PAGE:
Earlier this month, I’d discussed two clothing companies that recently went public on the TSX. A lot has been written about the changing retail landscape, which has been impacted by changing demographics and digitalization. Another industry has undergone shifts due to these trends but has attracted far less attention. I am talking about the restaurant industry.
Like clothing retail, restaurant stocks have been hit or miss for investors over the past decade. Companies that thrive have been able to adapt to this new environment. Restaurant Brands International (TSX:QSR)(NYSE:QSR) announced its initial public offering (IPO) in December 2014. This IPO was triggered by a transaction that combined Tim Hortons and Burger King into one of the largest restaurant brands in the world. It would add the Popeyes Louisiana Chicken brand to its stable in 2017.
RBI has rewarded its shareholders since its launch on the TSX in late 2014. Over the past three years, RBI stock has increased by an annual average of 19%. Shares have climbed 36% in 2019 as of close on July 22. The stock also offers a quarterly dividend of $0.50 per share, which represents a 2.7% yield at the time of this writing.
Coming on a five-year run, RBI has thrived on the back of this trio. Burger King has been the stand-out and has continued to post impressive growth output while RBI has fought to up the trajectory at Tim Hortons and Popeyes chains. RBI has endured some internal squabbling with Tim Hortons franchisees, but the storm appears to have passed after it introduced its Winning Together plan.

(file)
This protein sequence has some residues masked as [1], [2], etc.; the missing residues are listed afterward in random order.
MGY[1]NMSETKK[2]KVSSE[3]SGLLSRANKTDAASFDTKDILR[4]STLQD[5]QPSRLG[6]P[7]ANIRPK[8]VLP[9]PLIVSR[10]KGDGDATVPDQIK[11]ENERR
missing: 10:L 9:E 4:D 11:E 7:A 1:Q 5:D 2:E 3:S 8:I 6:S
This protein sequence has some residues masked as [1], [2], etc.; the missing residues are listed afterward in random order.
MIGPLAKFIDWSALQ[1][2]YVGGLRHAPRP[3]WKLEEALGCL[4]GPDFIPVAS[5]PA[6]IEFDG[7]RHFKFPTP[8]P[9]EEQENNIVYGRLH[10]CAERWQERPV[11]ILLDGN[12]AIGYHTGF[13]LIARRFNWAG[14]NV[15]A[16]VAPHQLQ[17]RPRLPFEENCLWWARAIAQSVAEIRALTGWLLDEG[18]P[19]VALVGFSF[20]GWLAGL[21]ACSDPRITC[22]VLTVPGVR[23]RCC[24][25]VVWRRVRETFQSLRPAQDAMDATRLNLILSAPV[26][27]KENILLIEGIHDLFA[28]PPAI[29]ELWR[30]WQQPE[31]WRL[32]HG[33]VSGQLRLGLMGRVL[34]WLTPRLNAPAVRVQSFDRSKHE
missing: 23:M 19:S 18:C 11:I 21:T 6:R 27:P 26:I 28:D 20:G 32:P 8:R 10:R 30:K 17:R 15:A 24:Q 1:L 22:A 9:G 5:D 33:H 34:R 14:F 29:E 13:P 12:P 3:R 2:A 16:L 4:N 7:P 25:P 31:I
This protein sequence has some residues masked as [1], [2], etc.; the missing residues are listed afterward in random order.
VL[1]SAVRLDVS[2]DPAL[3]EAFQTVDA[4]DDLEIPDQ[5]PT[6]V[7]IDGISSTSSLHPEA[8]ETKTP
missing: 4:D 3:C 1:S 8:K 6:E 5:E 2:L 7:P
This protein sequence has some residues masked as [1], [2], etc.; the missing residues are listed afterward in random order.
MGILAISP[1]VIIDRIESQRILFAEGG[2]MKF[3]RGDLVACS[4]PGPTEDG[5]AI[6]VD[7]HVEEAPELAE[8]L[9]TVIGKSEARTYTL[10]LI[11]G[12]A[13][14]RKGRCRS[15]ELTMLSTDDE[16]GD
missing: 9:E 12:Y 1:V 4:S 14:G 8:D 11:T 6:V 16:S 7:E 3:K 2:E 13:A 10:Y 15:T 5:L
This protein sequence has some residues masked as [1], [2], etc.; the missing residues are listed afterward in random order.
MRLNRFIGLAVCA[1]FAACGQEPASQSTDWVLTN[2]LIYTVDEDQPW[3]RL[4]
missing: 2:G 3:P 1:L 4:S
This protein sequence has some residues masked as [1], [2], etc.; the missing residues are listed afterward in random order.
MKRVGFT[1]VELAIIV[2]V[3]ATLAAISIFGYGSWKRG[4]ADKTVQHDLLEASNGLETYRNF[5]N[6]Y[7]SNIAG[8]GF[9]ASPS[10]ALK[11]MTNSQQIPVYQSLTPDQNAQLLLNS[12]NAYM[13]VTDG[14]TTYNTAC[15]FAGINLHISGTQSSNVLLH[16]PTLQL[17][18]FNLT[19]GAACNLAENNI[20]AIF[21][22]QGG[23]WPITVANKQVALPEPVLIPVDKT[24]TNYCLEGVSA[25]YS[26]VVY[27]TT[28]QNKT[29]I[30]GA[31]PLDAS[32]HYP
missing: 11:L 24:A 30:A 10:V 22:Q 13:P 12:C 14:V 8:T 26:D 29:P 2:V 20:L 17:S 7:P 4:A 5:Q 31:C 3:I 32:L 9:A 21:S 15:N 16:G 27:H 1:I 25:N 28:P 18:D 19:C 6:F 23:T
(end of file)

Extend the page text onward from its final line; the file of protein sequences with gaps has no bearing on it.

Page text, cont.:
RBI reported strong system-wide sales growth in the first quarter. As expected, Burger King posted the highest system-wide sales growth at 8.2%. However, Popeyes came in at a solid 6.6%. Tim Hortons trailed behind at 0.5% system-wide sales growth. The company is set to release its second-quarter 2019 results on August 2.
The company recently announced that it is planning a 40,000-location expansion over the next decade compared with the roughly 26,000 locations it has right now. It launched its first Tim Hortons store in China in February and aims to open approximately 1,500 more shops in the country over the next decade. Starbucks has had incredible success with its push into China.
When this year kicked off, I’d discussed why I liked restaurant stocks in 2019. The Canada Food Price Report revealed that restaurants would be a key beneficiary of food price inflation throughout the year. To add to that, Canadians are also eating out more than in prior years. The success of mobile food apps is a key contributor to this trend.
Is RBI stock a worthy target right now? I like shares in the long term, but RBI boasts a high valuation as of close on July 22. The stock is trading near all-time highs, and shares had an RSI of 68 at the time of this writing. This puts RBI very close to technically overbought territory.
Investors who want the best value should look for a more favourable entry point as we await RBI’s Q2 2019 results.
This article represents the opinion of the writer, who may disagree with the “official” recommendation position of a Motley Fool premium service or advisor. We’re Motley! Questioning an investing thesis — even one of our own — helps us all think critically about investing and make decisions that help us become smarter, happier, and richer, so we sometimes publish articles that may not be in line with recommendations, rankings or other content.
Fool contributor Ambrose O'Callaghan has no position in any of the stocks mentioned. David Gardner owns shares of Starbucks. Tom Gardner owns shares of Starbucks. The Motley Fool owns shares of RESTAURANT BRANDS INTERNATIONAL INC and Starbucks and has the following options: short October 2019 $82 calls on RESTAURANT BRANDS INTERNATIONAL INC. Starbucks is a recommendation of Stock Advisor Canada.